Fall 1956 • Vol. XVIII No. 4 Nonfiction |

The Dangers of Security: E. E. Cummings’ Revolt against the Future

The recent Collected Poems of E. E. Cummings shows more clearly than ever that, without announcing his intentions, Cummings has written a body of verse strongly and consistently in rebellion against the future. It is not the removed future of any utopian ideal, but the future now arriving, out of which, like mountaineers cutting their steps out of the very glacier that resists them, we are already cutting our days. In the Cummings Issue of The Harvard Wake in 1946, there was a statement by Allen Tate which I take to be a reference to the same fact in other terms. In speaking of a man who has often been considered a minor and a wayward poet, he cites a juncture of qualities that is again and again called into the argument when literary greatness is being discussed: ". . . in looking back over the war years I see only one American poet who kept his humanity and his poetry, and that man is Estlin Cummings. . . . Among the men of our age some kept their humanity, some their poetry;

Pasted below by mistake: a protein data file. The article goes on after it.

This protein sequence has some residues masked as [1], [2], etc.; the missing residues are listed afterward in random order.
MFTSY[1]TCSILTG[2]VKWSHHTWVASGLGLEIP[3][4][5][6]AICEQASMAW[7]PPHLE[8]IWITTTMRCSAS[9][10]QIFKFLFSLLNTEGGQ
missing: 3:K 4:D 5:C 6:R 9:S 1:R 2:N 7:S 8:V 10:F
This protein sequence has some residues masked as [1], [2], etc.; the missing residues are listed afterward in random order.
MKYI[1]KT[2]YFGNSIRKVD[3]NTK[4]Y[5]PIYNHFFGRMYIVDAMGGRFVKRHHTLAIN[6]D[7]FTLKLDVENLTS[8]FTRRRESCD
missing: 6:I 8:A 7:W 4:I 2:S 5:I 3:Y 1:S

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The recent Collected Poems of E. E. Cummings shows more clearly than ever that, without announcing his intentions, Cummings has written a body of verse strongly and consistently in rebellion […]

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